• It’s not a coincidence that I have Jean Segura and Jonathan Villar grouped together here. They’re clearly very talented players. They also very clearly outplayed their peripherals last season. I doubt either will finish in the Top 5 this season, but your fantasy team will be fine with them as your starter at second, assuming you get them in the 5th or 6th round, especially since they both have multiple position eligibility on most sites.
  • Dustin Pedroia marks the end of my “starters” tier for a standard, 12-team league. He’ll be good this year, especially at the top of that lineup.
  • DJ LeMahieu went from being one of the more meh prospects in the Cubs system to winning the NL Batting Title in, what, 3 seasons? He’ll still be solid, but I’m expecting a return to meh this season.
  • I want to talk about Jose Peraza, Devon Travis, and Javier Baez for one minute, here. These are the 3 players (in that order) who I think have the greatest chance of exploding onto the scene and finishing in the Top 10 by the end of the season. We’ve all seen what Baez can do in the field and on the bases. He is unquestionably one of the best defenders and baserunners in the game, but that doesn’t translate to fantasy success. This could be the year he brings his electric power back into his game. It’s a big “if”, but if he continues to improve his plate discipline, as he has each of the last 3 seasons, we may be talking about Javy Baez around the Odor range next season.
  • Travis is exciting. He’s in a good lineup, and he should finally have the job to himself this season. The kid has done nothing but perform in his limited opportunities, so it’s easy to project him into the Top 15 or so, as long as he stays healthy.
  • Peraza can steal 40+ base. Full stop. That alone could easily propel him into the Top 10. He won’t hit .324 with a .350 OBP again, but if he can hover around .285/.330 for the whole season, you’ll have a pretty special player. No power, but he won’t need it.
  • It’s interesting to note that the Cardinals have 3 players in my Top 25, with Kolten Wong and Jedd Gyorko slipping in at the end. One of them will be a decent player, but neither is guaranteed a starting spot for the full season. Matt Carpenter is good. You should draft him.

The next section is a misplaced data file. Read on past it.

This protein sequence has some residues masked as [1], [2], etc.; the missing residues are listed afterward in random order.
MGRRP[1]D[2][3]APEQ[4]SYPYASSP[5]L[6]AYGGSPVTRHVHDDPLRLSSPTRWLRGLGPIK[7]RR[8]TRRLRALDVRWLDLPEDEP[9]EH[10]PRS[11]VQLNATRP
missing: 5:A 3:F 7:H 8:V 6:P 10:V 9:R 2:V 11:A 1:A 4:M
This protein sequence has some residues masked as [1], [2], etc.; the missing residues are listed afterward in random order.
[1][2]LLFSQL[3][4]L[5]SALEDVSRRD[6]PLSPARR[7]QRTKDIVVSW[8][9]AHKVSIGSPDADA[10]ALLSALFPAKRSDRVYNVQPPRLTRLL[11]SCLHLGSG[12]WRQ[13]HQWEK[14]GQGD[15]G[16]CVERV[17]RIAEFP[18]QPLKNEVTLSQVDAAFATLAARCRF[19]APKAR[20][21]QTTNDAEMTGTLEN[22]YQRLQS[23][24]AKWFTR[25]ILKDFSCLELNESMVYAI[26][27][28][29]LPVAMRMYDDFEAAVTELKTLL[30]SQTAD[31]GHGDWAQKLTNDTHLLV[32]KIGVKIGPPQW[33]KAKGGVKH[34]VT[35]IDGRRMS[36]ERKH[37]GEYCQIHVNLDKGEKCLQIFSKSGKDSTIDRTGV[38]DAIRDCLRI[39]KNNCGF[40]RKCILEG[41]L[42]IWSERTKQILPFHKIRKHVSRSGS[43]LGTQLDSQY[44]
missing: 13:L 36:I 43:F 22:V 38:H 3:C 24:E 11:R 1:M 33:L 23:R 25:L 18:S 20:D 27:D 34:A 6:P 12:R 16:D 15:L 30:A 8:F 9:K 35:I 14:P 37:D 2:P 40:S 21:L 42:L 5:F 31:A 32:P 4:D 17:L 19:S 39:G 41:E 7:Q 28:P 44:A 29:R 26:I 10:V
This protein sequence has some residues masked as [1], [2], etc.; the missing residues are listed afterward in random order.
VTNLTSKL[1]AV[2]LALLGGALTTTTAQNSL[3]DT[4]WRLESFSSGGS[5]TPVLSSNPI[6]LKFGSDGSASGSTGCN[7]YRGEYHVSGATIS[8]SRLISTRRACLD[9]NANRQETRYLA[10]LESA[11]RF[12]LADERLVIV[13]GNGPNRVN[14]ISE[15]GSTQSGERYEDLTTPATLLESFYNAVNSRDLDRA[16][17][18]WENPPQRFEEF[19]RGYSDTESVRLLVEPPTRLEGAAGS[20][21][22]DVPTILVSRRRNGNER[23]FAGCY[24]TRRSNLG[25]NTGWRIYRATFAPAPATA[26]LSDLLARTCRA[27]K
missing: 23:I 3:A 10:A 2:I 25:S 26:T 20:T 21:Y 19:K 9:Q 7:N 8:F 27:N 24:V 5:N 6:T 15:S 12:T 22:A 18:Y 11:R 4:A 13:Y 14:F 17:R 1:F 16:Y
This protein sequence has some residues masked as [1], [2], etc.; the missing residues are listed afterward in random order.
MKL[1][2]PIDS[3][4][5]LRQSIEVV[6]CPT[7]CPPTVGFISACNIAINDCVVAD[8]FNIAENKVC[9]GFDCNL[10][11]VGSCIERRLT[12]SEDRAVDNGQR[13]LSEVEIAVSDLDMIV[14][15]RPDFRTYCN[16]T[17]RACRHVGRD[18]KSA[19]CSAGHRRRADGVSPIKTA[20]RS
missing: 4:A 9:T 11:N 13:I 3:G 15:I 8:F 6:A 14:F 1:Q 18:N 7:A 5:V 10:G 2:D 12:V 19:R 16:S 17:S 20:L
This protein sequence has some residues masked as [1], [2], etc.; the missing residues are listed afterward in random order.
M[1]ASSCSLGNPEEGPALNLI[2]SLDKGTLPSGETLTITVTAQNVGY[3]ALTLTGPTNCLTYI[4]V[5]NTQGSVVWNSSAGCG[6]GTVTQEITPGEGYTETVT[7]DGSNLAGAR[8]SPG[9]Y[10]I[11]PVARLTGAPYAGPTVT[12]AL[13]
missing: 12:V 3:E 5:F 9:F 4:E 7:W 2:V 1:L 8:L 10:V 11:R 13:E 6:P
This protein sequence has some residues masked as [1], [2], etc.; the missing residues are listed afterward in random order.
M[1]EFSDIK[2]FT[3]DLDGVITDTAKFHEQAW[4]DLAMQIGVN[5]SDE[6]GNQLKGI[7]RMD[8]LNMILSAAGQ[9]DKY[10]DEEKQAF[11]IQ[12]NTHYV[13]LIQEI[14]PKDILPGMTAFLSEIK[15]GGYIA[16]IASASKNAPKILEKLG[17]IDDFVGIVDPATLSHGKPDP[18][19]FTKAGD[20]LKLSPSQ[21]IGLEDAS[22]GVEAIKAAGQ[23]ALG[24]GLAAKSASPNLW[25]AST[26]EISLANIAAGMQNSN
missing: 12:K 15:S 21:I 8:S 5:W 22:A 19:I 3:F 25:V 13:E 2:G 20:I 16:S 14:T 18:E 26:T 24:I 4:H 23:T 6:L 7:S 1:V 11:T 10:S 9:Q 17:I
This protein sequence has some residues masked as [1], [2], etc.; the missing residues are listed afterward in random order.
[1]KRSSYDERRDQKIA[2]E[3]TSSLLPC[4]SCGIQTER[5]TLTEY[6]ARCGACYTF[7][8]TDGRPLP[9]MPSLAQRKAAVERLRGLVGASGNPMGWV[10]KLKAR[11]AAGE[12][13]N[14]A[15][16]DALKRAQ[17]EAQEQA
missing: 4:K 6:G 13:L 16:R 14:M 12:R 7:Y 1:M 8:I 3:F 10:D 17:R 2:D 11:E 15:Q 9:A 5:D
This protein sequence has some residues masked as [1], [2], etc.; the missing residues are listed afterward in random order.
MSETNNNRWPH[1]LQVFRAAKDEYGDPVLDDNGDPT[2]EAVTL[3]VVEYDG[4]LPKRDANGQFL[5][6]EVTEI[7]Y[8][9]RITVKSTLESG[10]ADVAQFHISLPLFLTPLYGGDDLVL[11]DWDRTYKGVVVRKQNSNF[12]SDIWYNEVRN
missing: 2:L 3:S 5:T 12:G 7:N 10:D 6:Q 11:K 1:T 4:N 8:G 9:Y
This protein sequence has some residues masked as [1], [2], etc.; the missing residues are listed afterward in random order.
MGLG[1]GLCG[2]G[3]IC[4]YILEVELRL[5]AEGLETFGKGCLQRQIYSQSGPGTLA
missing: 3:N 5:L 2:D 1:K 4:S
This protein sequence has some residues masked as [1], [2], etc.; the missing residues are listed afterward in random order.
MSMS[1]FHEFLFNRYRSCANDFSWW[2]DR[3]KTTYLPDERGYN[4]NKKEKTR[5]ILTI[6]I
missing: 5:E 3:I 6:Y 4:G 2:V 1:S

• Last note: Jason Kipnis is a fine player. He’s not great. He’s hurt. You can do better.


That wraps up the 2B edition of my rankings. How’d I do? Let me know on twitter @BaselineKory. You can also take your complaints straight to the top @Rounding3rdPod.

A Message to Young Yankees Fans

Put down the digital pitchforks and let this baby marinate.

As we approach Opening Day, the Yankees of 2017 are creating a buzz the franchise has not had since the glory days in the mid-nineties. Millennials may not remember the brutal eighties and the first half of the 1990s. Just ask your dad what that was like. Those fans in their twenties and early thirties, like myself, do not remember the agony of knowing Don Mattingly would never win a World Series.  We were born into baseball’s equivalent of a silver spoon – a team with historic talent during an era when the bad teams remained bad for years, creating the perfect conditions for a dynasty.

Now that the franchise has been humbled the past few years as the Mona Lisa roster continued to age and deteriorate, the youth injection from the “Baby Bombers” is as promising as things have been in the Bronx in years.

But sometimes being born into privilege isn’t always an advantage, especially when adversity rears its ugly head. George Steinbrenner’s win at all cost (no matter the cost) mindset is no longer a viable guiding philosophy in today’s MLB.

So my plea to Yankees fans young and old (but mostly young) is:  if and when things go sour this season, remember this is part of the process.

Ugh, the dreaded sports phrase of the 2010s: “The Process” (See the 76er’s). The old way, the way of The Boss, was to retool, but never rebuild. Patch the holes with big free agent signings, stay relevant, often to the detriment of actually putting together a sustainable roster, and make sure the Mets do not steal the back page of the Post or Daily News.

The current regime of Hal Steinbrenner has signaled a different approach. An approach some disgruntled fans have viewed as too fiscally conservative, and a departure from George’s cult-like commitment to winning.  A commitment to winning that George, despite his flaws, never undermined.

I say this because there are early signs that Yankees fans will not be patient. Take the case of Gleyber Torres. The pot of gold at the end of the Aroldis Chapman-to-the-Cubs rainbow trade last season has been nothing short of fantastic this spring (.448, 9 RBI). It is likely we will see him sometime this season, but fans are already clamoring on social media for Torres to replace the recently injured Didi Gregorius. We should remember Torres has never played a game above A ball and has never (ever) played a game in cold weather. What’s the rush? Let him dominate AA and AAA before giving him a roster spot.

Judging by callers on New York sports radio and social media, waiting for Torres is not an option. We want him now goddamnit! Relax; even Bryce Harper and Kris Bryant rode the bus in the minors for a little while.